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Diseases of Aquatic Organisms

    DAO prepress abstract   -  DOI: https://doi.org/10.3354/dao03527

    Ingestion of foreign materials by odontocetes along the Catalan Coast: causes and consequences

    A. Lacombe, E. Pintado, A. O’Byrne, A. Allepuz, L. Pérez-Rodriguez, M. Domingo*

    *Corresponding author:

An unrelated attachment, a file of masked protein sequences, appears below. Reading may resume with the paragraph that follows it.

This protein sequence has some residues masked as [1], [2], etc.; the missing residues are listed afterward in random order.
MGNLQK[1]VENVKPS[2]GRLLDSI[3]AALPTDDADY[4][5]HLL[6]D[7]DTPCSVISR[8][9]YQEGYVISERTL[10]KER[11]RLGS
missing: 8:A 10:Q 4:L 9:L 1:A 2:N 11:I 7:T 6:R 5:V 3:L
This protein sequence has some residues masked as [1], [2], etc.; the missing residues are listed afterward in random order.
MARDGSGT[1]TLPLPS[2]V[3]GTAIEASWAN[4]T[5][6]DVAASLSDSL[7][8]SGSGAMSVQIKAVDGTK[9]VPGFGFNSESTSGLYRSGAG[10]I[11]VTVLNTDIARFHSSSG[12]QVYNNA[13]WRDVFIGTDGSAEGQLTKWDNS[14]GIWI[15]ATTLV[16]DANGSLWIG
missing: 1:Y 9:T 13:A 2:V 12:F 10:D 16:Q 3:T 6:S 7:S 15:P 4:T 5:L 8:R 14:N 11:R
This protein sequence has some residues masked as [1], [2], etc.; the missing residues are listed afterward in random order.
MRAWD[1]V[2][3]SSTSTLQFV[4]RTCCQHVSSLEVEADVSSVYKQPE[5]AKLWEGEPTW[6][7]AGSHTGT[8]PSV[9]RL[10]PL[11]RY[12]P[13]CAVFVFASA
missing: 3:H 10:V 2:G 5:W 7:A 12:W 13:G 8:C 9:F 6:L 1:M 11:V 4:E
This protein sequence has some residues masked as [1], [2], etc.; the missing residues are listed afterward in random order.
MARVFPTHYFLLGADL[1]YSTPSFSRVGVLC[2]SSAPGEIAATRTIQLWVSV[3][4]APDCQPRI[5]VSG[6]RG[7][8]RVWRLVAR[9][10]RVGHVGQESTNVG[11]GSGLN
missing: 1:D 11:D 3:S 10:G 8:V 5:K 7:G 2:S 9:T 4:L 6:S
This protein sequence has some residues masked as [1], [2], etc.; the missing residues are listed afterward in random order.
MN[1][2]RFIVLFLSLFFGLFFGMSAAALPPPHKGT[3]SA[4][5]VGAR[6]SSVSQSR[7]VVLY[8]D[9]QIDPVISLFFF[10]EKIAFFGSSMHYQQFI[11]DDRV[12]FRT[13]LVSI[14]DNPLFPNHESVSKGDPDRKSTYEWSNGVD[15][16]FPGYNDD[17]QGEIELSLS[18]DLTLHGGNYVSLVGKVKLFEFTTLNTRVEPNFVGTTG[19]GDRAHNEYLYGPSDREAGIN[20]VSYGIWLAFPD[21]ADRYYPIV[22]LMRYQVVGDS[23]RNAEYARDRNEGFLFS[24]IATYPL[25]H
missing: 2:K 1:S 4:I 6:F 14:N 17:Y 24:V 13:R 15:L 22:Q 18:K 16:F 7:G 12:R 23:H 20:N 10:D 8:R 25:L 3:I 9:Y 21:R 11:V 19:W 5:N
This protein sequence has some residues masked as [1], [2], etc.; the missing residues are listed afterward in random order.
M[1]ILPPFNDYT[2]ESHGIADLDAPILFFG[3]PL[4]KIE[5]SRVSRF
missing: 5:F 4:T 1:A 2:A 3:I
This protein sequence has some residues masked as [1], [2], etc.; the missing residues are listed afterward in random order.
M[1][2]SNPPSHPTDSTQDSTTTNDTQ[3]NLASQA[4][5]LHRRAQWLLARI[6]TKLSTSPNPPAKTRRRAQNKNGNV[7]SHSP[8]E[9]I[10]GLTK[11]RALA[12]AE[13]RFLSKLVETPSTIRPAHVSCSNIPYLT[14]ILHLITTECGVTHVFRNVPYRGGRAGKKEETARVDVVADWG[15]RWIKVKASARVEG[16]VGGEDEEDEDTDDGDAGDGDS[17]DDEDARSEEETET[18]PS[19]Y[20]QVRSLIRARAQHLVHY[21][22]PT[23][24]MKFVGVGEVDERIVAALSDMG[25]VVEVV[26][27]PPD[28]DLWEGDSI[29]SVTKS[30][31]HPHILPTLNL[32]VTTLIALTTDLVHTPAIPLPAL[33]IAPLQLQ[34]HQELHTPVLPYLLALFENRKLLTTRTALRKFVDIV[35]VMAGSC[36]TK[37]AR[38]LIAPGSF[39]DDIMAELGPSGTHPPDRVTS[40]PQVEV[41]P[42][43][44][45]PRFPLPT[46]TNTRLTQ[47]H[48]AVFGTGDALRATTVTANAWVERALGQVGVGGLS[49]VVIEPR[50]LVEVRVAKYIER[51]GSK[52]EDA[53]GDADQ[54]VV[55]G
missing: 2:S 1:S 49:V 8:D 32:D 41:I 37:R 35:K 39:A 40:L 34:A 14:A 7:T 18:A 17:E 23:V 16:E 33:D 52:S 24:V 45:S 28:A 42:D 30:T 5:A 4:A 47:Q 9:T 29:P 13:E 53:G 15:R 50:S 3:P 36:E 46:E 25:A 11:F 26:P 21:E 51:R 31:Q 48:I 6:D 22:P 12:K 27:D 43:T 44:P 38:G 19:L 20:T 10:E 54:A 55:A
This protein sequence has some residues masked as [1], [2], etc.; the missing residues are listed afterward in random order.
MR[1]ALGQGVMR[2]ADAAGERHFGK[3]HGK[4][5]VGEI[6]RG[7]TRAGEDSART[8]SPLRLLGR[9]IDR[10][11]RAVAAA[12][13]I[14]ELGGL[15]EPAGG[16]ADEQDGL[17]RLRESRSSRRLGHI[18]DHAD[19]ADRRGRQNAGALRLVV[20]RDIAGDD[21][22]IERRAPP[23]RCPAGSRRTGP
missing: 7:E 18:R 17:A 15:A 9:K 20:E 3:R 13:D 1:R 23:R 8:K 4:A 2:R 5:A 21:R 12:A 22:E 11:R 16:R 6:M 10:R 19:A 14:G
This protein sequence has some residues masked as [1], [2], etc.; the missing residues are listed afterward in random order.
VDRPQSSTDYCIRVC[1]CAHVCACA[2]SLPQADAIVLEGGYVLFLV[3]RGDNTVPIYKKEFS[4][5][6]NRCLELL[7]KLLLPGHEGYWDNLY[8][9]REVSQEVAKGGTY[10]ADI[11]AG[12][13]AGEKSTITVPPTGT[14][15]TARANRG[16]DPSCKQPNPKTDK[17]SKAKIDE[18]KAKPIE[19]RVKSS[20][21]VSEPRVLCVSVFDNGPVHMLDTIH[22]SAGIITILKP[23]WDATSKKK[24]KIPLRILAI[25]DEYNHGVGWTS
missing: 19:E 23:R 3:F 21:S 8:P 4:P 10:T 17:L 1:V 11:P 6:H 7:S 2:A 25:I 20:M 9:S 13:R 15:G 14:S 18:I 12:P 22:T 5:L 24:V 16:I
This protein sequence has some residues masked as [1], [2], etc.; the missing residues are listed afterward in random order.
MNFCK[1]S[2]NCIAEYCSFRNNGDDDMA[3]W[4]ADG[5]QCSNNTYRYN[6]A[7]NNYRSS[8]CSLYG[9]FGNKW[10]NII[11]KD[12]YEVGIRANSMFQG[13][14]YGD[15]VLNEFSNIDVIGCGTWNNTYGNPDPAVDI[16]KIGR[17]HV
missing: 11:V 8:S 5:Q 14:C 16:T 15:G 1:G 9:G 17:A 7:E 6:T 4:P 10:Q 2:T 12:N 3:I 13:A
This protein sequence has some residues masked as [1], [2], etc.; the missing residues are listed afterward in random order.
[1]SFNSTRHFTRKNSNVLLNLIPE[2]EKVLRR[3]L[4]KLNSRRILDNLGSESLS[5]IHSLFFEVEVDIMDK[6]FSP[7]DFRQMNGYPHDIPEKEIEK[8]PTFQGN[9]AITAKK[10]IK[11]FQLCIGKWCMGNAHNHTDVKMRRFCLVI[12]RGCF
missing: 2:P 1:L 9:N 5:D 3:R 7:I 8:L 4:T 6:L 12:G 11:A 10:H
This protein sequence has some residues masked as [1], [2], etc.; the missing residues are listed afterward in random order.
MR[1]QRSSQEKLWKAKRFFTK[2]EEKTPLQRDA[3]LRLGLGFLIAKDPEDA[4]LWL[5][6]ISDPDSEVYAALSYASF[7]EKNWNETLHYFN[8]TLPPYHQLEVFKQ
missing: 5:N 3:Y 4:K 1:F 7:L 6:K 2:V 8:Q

ABSTRACT: Ingestion of abnormal materials by cetaceans has been reported worldwide, but few studies have investigated the causes of foreign material ingestion. We retrospectively analysed necropsies performed from 2012 to 2019 on stranded cetaceans on the coast of Catalonia (n=88) and evaluated the association of abnormal ingested materials with two risk factors, disease of the central nervous system (CNS) and maternal separation. Abnormal materials were found in the digestive tract in 19 of 88 (21.6%) cetaceans, with 13 of them (60%) having lesions in the CNS, such as morbilliviral encephalitis, neurobrucellosis, or encephalomalacia, and 3 of them diagnosed as maternal separation. In a logistic regression model, CNS lesions and maternal separation were identified as risk factors for ingestion of foreign material, but with wide confidence intervals, probably due to the small sample size. In contrast, abnormal ingestion was not identified in any of the 25 (28%) cetaceans with human interaction as the cause of death. Abnormal ingestion should be interpreted with caution, and efforts should be made at necropsy to exclude CNS diseases through pathologic and microbiologic investigations. If disease of the CNS is a significant risk factor for ingestion of marine debris by small odontocetes, results of monitoring programs may be biased by the prevalence of CNS disease in a specific area or population.